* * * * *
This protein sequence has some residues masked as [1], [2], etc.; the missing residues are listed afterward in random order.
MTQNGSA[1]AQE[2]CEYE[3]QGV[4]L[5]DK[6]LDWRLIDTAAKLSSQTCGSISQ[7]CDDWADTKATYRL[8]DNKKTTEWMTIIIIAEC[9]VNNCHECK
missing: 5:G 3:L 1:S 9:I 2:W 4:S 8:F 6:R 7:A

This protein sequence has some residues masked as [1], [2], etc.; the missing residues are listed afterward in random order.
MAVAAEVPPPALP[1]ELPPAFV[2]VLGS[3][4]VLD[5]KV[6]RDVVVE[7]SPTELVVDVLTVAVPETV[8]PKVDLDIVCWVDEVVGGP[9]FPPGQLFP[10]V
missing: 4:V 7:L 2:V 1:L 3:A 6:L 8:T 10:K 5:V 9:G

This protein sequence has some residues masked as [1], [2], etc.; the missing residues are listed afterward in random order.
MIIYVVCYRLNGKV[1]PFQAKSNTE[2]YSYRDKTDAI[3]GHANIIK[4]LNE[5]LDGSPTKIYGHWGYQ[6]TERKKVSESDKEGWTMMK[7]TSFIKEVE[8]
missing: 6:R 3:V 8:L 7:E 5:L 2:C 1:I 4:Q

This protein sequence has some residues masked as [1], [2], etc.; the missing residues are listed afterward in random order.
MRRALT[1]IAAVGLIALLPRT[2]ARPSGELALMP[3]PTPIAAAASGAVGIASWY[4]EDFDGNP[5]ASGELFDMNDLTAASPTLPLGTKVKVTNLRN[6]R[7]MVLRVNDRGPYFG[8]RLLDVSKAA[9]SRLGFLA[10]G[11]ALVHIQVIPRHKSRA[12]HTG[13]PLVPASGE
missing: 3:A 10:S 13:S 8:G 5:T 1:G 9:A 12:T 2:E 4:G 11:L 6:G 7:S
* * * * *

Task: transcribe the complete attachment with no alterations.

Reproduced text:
This protein sequence has some residues masked as [1], [2], etc.; the missing residues are listed afterward in random order.
MTQNGSA[1]AQE[2]CEYE[3]QGV[4]L[5]DK[6]LDWRLIDTAAKLSSQTCGSISQ[7]CDDWADTKATYRL[8]DNKKTTEWMTIIIIAEC[9]VNNCHECK
missing: 5:G 3:L 1:S 9:I 2:W 4:S 8:F 6:R 7:A

This protein sequence has some residues masked as [1], [2], etc.; the missing residues are listed afterward in random order.
MAVAAEVPPPALP[1]ELPPAFV[2]VLGS[3][4]VLD[5]KV[6]RDVVVE[7]SPTELVVDVLTVAVPETV[8]PKVDLDIVCWVDEVVGGP[9]FPPGQLFP[10]V
missing: 4:V 7:L 2:V 1:L 3:A 6:L 8:T 10:K 5:V 9:G

This protein sequence has some residues masked as [1], [2], etc.; the missing residues are listed afterward in random order.
MIIYVVCYRLNGKV[1]PFQAKSNTE[2]YSYRDKTDAI[3]GHANIIK[4]LNE[5]LDGSPTKIYGHWGYQ[6]TERKKVSESDKEGWTMMK[7]TSFIKEVE[8]
missing: 6:R 3:V 8:L 7:E 5:L 2:C 1:I 4:Q

This protein sequence has some residues masked as [1], [2], etc.; the missing residues are listed afterward in random order.
MRRALT[1]IAAVGLIALLPRT[2]ARPSGELALMP[3]PTPIAAAASGAVGIASWY[4]EDFDGNP[5]ASGELFDMNDLTAASPTLPLGTKVKVTNLRN[6]R[7]MVLRVNDRGPYFG[8]RLLDVSKAA[9]SRLGFLA[10]G[11]ALVHIQVIPRHKSRA[12]HTG[13]PLVPASGE
missing: 3:A 10:S 13:S 8:G 5:T 1:G 9:A 12:T 2:E 4:G 11:L 6:G 7:S